With the transfer of the enterprise, the transfer of the debts of the enterprise takes place automatically in accordance with the provision of the law. It is debatable whether this provision is mandatory, that is, a provision that cannot be agreed otherwise between the parties. According to the general acceptance, the transfer of some elements included in the commercial enterprise may be excluded from the scope of the transfer. From this point of view, it can be said that it can be decided not to transfer some debts of the enterprise to the transferee. However, according to the prevailing view in the doctrine, the agreements regarding the non-transfer of some of the debts or the amount to be responsible for the debt amount will only be valid between the transferor and the transferee. These limitations are not valid for the creditors and cannot be brought against them.

According to another view, liability for certain debts can be limited and this limitation can be asserted against creditors when they are notified and announced.

Another problem arises at the point of whether the transferee will be held responsible for debts that he/she did not know, unexpected, and could not foresee during the transfer. In accordance with the principle of trust, it is considered that the transferee should not be held responsible for such debts.

  1. The Principle of Joint Responsibility of the Transferor and the Transferee for Debts

In the continuation of Article 202 of the Turkish Code of Obligations, it is regulated that as a result of the transfer of commercial enterprise, the transferor will continue to be jointly and severally liable for these debts for two years together with the transferee. To put it more clearly, the person primarily responsible for the existing debts of the business is the new owner who has taken over the business. However, it was deemed appropriate to hold the transferor responsible together with the transferee for a period of 2 years. This situation aims to prevent malicious transfers. During this 2-year period, the creditor can request the receivable related to the commercial enterprise from the old creditor, from the new one, or from both, if he/she wishes. The creditor may be satisfied with the full payment of the debt by any of them, or it is possible for them to pay the debt jointly. In this purely internal relationship, this is an issue between the transferor and the transferee themselves. For the creditor, both the transferor and the transferee are fully liable for the entire debt, and therefore it does not matter to the creditor who pays.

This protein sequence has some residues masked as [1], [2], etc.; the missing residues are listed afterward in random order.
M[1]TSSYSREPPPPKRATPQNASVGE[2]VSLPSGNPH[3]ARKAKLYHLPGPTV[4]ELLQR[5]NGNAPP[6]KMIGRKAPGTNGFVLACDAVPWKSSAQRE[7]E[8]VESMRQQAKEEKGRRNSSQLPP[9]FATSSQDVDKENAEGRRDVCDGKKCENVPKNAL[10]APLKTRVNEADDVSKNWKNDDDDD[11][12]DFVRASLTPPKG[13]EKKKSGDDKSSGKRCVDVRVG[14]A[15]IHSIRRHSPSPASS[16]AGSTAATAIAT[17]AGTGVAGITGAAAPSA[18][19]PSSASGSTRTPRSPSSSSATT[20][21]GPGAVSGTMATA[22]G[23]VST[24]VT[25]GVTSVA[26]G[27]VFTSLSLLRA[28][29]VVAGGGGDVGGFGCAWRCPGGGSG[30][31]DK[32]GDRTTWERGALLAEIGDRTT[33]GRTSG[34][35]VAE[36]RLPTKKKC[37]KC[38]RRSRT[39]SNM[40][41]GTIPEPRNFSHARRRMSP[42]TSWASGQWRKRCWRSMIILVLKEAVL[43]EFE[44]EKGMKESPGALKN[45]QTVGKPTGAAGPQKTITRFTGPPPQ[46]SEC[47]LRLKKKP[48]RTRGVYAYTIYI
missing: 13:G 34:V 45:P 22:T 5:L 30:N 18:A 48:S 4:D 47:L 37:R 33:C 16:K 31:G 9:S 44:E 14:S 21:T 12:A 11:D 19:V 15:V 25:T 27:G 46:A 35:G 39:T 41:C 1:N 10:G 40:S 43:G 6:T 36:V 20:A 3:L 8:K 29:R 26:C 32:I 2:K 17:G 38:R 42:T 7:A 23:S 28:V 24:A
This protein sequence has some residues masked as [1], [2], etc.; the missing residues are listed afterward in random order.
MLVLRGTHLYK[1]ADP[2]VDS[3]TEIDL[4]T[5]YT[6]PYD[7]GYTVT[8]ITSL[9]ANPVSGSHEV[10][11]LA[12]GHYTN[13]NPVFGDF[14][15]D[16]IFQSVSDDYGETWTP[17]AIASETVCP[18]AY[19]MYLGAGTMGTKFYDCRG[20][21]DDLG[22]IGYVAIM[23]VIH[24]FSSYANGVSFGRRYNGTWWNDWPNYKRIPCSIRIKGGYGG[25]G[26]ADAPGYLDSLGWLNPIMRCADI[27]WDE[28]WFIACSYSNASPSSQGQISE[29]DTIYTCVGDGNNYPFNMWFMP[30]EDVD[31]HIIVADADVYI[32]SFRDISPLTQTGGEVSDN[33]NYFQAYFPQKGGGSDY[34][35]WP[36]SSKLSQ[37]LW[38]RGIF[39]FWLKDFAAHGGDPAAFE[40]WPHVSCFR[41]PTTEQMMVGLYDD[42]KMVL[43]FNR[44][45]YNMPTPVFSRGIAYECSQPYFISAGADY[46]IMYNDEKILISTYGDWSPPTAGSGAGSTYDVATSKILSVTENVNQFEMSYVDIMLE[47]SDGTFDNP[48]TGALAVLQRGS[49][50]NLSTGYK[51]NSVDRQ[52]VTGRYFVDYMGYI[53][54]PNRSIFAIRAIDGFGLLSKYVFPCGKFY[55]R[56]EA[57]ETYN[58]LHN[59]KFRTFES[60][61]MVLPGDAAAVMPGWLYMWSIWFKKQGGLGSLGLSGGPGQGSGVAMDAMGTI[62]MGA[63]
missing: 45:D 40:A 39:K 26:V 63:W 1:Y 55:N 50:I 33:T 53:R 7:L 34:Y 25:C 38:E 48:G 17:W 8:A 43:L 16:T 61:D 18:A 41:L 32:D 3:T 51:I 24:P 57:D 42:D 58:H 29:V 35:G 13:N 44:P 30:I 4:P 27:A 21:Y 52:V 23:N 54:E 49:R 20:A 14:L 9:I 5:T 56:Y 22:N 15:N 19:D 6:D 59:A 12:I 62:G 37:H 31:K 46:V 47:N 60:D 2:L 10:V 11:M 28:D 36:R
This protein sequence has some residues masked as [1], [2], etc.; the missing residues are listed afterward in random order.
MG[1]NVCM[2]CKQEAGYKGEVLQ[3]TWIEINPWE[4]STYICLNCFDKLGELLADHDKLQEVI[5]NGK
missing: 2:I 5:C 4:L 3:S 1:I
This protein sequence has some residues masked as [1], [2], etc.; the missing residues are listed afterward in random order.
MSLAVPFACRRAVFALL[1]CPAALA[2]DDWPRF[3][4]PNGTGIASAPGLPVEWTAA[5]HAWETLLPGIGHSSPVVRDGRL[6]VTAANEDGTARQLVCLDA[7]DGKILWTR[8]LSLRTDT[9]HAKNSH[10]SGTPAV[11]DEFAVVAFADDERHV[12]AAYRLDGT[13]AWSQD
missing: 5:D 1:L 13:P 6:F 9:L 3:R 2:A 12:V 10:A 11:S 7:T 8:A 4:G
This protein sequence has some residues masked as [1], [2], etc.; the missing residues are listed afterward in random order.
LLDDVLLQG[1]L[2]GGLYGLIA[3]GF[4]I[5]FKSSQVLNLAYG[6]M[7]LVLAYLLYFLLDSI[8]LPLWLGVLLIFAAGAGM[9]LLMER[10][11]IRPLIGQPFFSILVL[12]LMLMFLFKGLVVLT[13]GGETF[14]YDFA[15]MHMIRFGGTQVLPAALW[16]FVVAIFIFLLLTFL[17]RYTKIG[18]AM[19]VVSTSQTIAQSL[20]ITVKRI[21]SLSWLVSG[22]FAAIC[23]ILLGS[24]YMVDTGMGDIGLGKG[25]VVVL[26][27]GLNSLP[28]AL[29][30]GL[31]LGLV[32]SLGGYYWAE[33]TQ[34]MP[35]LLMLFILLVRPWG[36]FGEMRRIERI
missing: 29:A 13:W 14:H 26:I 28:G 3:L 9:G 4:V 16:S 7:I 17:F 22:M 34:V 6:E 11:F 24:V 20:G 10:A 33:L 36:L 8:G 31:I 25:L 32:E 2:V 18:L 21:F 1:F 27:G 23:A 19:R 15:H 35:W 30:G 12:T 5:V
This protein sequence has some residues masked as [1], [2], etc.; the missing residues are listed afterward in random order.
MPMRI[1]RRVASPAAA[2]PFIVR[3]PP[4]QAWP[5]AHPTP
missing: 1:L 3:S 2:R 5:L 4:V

The 2-year period regulated in the law is a period of disqualification. At the end of 2 years, creditors can no longer apply to the transferor to pay their debts. Respectively, the person who takes over the business becomes solely responsible for these debts.

  1. Beginning of the Transferor’s Two-Year Liability Period

The beginning of the period starts from the date of notification or announcement for debts that have become due. For non-due debts, this period will start from the date the debt is due. In the last paragraph, it is stated that this period will not run if the transferee does not make the notification or announcement.